Meteor 1.3 + ES2015 Modules for dummies

Hi there!

I am quite new to Meteor (and to the latest trends in JS in general), but I have already managed to get familiar with Meteor 1.2 (FlowRouter, React).

Previously I was trying to learn React via Nope.js/Npm/Webpack/Babel/ES2015 way and found it irritatingly overcomplicated. But then I came across Meteor and instantly fell in love with it’s simplicity: no importing/exporting, no hassle with libraries, Meteor’s DDP felt like a gift from above. This is how it felt for a newbie.

Now with Meteor 1.3 I feel (probably totally unduly) like those nightmares of “cool and too advanced” java script are getting back :sweat:

There is a lot of hype around ES2015 and its modules, but usually its advantages are presented as granted, nobody really explains to dummies like me why is that thing so useful. I read it helps to structure the code, but I didn’t have so much trouble with it in Meteor 1.2. Another thing is loading order — what’s that and why is it so important?



@mrkvs you can safely “ignore” whatever you find “advanced” in meteor because the platform is fully backwards compliant.

You can continue using all the ideas you’ve liked in the past about meteor and in time, when you feel more comfortable, sprinkle in those new features and as you grow even more comfortable, you may decide for yourself what you are most productive with.


Thanks for your reply!
You see, I feel like I’m missing something. I’m certain the hype isn’t groundless, that’s why I’m trying to get into this thing.

1 Like

Well, the “missing” part is open to debate.

These new advanced javascript (and meteor) features allow you more
control on your application structure as your app grows, but you can
certainly live without them since they were not around (at least not as
readily available) last year and e were just fine developing apps back
then :slight_smile:

And everything you see on meteor is backwards compatible, so don’t let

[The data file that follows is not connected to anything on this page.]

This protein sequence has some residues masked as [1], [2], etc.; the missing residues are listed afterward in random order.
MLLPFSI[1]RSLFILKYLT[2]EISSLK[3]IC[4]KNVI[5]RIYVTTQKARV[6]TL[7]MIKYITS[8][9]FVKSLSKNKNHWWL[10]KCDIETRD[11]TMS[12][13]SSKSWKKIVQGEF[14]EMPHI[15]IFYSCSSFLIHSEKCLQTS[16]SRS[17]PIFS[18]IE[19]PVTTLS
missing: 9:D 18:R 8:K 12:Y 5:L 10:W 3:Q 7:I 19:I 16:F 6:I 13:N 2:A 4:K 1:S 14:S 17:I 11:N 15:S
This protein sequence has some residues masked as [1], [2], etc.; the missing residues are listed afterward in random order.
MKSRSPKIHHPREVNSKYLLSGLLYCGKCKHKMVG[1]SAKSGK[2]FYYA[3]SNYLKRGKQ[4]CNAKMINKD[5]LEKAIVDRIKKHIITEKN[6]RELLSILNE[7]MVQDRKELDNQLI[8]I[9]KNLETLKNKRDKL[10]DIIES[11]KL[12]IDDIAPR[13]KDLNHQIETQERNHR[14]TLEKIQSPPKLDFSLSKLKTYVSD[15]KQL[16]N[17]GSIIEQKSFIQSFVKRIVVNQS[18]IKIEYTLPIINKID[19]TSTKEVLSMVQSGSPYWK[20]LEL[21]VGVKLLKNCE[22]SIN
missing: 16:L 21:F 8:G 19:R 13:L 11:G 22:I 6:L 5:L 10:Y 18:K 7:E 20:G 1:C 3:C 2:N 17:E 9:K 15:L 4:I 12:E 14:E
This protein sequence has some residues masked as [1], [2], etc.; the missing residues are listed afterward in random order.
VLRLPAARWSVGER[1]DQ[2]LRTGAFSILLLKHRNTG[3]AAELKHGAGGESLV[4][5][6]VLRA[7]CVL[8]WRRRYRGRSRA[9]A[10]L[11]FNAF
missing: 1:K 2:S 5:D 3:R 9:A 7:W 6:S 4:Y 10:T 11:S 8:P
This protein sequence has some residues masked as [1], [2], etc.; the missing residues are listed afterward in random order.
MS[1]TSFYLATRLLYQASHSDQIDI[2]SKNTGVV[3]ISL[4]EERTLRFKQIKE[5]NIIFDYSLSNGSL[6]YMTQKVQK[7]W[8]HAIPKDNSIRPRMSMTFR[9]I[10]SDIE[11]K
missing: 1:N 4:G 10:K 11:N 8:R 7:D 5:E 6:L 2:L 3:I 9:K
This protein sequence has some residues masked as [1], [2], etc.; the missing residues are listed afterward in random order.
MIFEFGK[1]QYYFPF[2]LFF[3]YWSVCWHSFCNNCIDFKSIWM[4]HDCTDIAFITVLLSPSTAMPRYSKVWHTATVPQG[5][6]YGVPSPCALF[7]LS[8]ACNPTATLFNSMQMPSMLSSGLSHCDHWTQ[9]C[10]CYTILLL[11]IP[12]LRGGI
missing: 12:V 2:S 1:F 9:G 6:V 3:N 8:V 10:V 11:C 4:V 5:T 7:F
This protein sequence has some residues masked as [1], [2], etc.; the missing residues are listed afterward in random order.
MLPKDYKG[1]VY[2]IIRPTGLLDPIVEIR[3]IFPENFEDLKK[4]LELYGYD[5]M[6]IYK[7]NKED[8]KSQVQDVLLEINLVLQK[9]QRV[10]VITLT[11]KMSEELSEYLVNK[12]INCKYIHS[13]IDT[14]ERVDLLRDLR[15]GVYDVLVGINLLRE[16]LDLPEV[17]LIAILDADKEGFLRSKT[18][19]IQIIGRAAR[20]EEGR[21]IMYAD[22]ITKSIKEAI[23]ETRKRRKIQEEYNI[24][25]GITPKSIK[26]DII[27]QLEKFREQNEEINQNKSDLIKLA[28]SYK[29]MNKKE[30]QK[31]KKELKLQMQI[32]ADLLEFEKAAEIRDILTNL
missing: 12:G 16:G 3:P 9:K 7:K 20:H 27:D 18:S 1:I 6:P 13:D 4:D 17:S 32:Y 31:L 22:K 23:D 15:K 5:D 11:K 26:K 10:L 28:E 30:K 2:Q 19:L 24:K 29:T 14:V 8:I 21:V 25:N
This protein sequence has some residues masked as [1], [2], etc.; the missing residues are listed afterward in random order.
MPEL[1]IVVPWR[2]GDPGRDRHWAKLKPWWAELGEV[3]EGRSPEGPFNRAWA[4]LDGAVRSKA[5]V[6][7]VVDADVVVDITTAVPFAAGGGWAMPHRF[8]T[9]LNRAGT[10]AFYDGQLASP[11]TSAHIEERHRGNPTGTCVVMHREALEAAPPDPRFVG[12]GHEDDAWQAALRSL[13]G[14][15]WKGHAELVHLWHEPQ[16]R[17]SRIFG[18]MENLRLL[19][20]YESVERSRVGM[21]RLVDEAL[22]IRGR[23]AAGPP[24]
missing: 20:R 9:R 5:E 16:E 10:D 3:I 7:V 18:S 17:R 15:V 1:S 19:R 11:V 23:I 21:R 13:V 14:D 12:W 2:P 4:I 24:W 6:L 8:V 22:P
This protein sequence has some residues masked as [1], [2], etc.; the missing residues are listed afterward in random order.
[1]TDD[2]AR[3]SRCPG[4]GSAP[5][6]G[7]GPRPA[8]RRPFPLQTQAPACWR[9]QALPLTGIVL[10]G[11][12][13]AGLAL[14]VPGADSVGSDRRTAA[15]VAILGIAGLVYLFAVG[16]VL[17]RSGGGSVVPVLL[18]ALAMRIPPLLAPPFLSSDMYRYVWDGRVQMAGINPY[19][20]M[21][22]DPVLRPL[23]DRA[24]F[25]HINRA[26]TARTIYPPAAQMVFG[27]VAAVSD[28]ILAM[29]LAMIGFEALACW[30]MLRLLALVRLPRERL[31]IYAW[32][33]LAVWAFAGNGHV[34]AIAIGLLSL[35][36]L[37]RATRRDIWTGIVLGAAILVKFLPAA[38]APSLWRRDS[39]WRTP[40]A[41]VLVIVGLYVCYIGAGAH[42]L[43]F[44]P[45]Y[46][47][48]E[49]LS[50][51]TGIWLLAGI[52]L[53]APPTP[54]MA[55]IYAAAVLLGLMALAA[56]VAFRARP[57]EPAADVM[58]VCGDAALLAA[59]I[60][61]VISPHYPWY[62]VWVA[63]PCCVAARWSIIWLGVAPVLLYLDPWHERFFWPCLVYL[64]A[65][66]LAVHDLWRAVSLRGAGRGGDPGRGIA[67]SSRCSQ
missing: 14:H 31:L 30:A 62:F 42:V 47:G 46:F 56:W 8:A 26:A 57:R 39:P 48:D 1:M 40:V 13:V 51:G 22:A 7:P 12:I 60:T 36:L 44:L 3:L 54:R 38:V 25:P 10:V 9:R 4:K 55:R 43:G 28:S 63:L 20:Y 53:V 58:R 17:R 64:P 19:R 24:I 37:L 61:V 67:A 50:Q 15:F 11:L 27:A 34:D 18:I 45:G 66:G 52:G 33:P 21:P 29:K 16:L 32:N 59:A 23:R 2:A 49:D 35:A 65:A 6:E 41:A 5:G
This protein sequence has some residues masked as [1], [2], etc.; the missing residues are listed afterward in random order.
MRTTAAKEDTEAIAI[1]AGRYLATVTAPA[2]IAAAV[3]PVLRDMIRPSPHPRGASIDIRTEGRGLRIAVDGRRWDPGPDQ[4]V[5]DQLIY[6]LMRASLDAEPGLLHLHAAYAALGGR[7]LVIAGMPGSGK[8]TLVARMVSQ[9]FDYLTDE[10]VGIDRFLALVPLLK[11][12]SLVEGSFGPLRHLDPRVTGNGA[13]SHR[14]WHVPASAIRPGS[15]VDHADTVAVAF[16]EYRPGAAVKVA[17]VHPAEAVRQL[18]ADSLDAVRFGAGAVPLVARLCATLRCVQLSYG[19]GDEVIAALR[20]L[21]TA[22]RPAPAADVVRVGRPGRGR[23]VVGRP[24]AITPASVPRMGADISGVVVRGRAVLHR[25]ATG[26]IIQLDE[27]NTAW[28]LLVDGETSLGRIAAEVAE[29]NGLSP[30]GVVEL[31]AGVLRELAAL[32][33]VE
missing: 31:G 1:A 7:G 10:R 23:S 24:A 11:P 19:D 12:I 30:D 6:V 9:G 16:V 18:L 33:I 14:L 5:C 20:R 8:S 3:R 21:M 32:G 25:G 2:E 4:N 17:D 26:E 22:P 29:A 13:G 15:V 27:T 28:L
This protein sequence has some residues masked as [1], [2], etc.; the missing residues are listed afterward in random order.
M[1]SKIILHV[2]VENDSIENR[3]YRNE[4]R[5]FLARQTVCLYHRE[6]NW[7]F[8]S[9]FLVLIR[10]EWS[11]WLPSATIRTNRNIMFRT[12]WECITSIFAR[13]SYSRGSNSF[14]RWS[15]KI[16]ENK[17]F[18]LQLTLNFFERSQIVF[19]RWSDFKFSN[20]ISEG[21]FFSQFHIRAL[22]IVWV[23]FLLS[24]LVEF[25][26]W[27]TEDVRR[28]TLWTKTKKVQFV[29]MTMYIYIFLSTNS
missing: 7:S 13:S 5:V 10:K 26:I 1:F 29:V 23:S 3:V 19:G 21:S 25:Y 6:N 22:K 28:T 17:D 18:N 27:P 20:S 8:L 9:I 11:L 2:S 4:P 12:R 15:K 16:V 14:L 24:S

the “hype” - which certainly is not hype - intimidate you. Do ignore
them now and embrace them later when you feel comfortable.


Have had the same feeling too, and still have when I look to all those shiny new ‘bloat’. One of the great things of Meteor is it’s simplicity. Now all the import/export stuff is there again. To me it’s a bit like “Okay, we have new toys, lets (over)use them no matter what!”. So I have decided to ignore it until it’s really clear why I would want to use it…

1 Like

I know that feel, mrkvs.

I’m pretty new in meteor and development at all and just figure out how to use meteor 1.2, blaze, flow-routes and felt in love with it for its simplicity. I’m somewhere in the beginning of writing my first app and would like to put all the best approaches in its basement. And you know, when everyone screaming around about modules, death of blaze and how cool is react, you don’t want to put all these “old” approaches in the core of your future app. Even MDG suggests to use imports and to choose a react for a long run.

And suggestion like just ignore this stuff, feels like to chose the wrong path on a long run for your app.

P.S. If someone write a blog post or write a video how to use meteor 1.3, react and all modern approches in dev I sure a lot of people will be gratefull to you.

1 Like

For benefits, see:

Load order is the order in which your files are executed. This is important when sections of your code have dependencies like:

// file1.js (loaded first)

global.a = function () {

b(); // undefined

// file2.js (loaded second)

global.b = function () {

a(); // 'a'

I feel Meteor packages solved load order problems just fine but having an official js standard will provide semantics with the rest of the js ecosystem in future.

1 Like

The main advantage of modules is that your app becomes well… modular.

With a standard Meteor app, all the files get concatenated (with division to client/server) no matter how many users actually use particular parts of your application. So that if you have a huge admin dashboard that only 1-10 people use and all the casual 100000000 users don’t, it will still be sent to all casual users.